<img alt=“57109091 g wind water and sun.jpg” src=“http://blogs.nature.com/climatefeedback/57109091%20g%20wind%20water%20and%20sun.jpg” width=“480” height=“280” align=“right” hspace=“10px”//>Whatever happens at the Copenhagen climate summit this December the world still desperately needs an action plan for reducing carbon emissions. Two opinion articles in Nature this week look beyond the diplomatic bargaining over emissions targets to the new energy technologies needed to actually achieve emissions reductions.
Away from the all-consuming focus on targets much hope is pinned on increasing new energy supplies – especially low-carbon or carbon-free power sources. But if history is any guide, industry and governments will be hard pressed to develop and deploy new energy technologies quickly enough. What can policymakers do to accelerate the transition to a carbon-free world?
Economists Isabel Galiana and Christopher Green from McGill University argue in their Nature article that rather than horsetrading over emissions targets, governments should make long-term commitments to invest in energy R&D — financed by a slowly-rising ‘carbon tax’ to promote low-carbon technologies over the next century. We need an energy technology revolution, say Galiana and Green, and it has not yet started.
Scientists Gert-Jan Kramer and Martin Haigh from Royal Dutch Shell also believe that transforming the global energy supply is the key to lowering emissions. But they argue that proposals by Al Gore and others to ‘repower’ the world in a decade are unrealistic. They say the rate at which low-carbon energy technologies can be deployed is limited by the massive scale of the energy system. This means governments need to design specific policies that can accelerate technology deployment and to take more action on the demand side to increase efficiency and curtail energy consumption.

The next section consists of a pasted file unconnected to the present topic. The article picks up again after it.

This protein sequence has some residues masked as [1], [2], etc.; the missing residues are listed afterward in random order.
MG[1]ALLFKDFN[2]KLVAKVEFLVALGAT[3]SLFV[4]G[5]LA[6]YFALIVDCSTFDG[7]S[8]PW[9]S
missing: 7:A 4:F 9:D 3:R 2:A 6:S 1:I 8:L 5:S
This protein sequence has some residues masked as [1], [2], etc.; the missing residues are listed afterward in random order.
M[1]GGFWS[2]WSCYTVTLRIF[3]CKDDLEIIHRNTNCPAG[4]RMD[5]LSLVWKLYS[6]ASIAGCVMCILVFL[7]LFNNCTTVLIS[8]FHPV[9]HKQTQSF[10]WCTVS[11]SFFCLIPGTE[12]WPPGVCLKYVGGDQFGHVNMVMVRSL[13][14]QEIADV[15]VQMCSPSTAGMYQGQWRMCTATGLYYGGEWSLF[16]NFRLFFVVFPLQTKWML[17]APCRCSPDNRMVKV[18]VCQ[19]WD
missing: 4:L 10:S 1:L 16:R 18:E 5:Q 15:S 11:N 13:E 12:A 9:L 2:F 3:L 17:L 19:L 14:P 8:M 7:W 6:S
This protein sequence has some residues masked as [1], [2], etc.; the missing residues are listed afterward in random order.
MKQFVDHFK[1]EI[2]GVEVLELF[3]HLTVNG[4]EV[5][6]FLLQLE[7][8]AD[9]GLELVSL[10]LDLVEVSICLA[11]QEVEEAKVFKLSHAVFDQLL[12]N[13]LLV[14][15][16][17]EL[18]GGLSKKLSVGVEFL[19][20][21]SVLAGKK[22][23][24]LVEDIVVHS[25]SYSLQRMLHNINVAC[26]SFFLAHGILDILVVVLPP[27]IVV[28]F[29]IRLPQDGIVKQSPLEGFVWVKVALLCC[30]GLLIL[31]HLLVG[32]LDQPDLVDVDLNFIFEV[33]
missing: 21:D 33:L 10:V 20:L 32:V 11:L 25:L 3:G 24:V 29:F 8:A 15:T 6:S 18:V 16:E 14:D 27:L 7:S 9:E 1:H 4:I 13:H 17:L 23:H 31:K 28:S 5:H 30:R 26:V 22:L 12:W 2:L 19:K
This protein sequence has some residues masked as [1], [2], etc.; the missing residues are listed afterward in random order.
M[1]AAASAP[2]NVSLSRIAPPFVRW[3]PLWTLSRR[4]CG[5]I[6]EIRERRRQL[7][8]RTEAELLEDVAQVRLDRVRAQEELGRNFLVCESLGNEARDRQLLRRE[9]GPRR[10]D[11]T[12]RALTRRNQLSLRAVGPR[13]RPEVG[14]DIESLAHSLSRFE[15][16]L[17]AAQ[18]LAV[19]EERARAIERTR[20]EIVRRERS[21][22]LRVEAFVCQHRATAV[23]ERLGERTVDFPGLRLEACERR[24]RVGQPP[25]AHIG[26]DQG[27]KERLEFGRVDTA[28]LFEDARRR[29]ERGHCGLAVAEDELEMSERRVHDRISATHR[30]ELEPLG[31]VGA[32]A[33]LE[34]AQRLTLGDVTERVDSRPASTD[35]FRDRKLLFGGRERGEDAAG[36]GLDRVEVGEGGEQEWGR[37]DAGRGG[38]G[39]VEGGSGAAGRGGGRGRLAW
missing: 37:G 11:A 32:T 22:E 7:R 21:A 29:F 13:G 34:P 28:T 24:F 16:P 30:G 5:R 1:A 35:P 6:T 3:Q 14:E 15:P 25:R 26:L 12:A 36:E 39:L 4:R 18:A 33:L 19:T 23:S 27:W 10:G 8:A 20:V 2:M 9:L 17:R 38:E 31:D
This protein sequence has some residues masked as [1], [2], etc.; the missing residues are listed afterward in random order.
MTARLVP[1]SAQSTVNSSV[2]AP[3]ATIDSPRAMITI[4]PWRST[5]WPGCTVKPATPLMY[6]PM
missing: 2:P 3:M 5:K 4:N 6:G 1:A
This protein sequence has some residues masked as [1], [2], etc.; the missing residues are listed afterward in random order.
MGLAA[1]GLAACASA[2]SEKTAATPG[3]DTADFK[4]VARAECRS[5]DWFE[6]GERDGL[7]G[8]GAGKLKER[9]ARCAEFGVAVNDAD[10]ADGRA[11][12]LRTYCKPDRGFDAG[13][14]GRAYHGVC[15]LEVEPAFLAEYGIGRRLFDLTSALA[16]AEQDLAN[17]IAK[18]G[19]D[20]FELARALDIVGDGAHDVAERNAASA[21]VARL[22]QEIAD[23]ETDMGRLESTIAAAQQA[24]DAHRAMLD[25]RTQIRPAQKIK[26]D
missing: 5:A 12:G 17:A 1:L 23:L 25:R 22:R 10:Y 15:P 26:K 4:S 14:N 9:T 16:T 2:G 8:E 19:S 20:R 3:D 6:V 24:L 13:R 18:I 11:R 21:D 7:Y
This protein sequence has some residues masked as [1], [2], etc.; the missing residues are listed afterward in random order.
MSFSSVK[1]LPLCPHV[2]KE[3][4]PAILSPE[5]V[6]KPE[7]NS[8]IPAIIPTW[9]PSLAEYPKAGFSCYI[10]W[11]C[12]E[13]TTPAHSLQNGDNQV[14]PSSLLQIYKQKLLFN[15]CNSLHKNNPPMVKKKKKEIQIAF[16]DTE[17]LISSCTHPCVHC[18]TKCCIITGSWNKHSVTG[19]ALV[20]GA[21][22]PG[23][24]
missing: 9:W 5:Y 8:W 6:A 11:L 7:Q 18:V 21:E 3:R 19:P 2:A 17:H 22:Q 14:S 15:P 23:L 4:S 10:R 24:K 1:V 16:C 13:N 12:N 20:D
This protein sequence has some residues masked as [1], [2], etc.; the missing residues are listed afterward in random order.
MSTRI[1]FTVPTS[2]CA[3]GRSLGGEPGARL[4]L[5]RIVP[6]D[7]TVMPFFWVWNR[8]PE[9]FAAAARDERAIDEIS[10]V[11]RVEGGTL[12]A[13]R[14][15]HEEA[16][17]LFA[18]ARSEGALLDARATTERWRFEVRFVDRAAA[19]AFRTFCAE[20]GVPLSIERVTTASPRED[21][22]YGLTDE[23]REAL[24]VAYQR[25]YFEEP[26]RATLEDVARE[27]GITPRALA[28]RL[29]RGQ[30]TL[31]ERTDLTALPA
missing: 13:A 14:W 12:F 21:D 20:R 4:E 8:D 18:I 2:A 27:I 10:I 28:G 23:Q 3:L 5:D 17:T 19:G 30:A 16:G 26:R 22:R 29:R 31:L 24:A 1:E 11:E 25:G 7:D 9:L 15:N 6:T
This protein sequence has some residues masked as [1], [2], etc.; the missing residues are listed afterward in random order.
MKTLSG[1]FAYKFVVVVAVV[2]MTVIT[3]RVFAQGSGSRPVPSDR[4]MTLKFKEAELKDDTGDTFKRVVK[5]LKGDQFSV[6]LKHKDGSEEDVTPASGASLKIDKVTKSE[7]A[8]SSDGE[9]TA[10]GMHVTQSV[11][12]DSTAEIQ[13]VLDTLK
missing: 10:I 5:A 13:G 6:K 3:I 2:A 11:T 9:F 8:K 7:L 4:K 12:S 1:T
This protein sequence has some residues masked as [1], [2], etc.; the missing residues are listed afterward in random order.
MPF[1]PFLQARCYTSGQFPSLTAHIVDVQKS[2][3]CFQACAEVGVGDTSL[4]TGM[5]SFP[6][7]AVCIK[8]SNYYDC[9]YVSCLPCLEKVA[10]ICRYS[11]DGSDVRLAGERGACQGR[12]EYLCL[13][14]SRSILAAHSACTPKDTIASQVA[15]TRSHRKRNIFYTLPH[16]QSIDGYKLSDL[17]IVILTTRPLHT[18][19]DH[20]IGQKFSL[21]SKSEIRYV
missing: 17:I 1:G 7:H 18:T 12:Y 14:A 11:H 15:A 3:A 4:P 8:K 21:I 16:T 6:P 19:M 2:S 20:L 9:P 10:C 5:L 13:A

Elsewhere in Nature this week, Jeff Tollefson reports on efforts to include discussions of technology transfer from rich to poor nations at the climate talks in Copenhagen. “You have to come back to the basic question about how technology is flowing to the developing world, and it’s primarily flowing through transactions within the business community,” Björn Stigson, president of the World Business Council for Sustainable Development in Geneva, Switzerland, tells Nature.
Two concrete proposals – for a centralized UN-run technology transfer body or decentralized regional technology centres – are up for discussion in Copenhagen. But neither deals head-on with the thorny issue of access to patented technologies. Developing nations are calling for compulsory licensing of some energy technologies, but industrialized nations are more likely to respond with protectionist measures during the current economic slump.
Sarah Tomlin is a Commissioning Editor on Opinion with Nature.
Image credit: Sarah Leen/National Geographic/Getty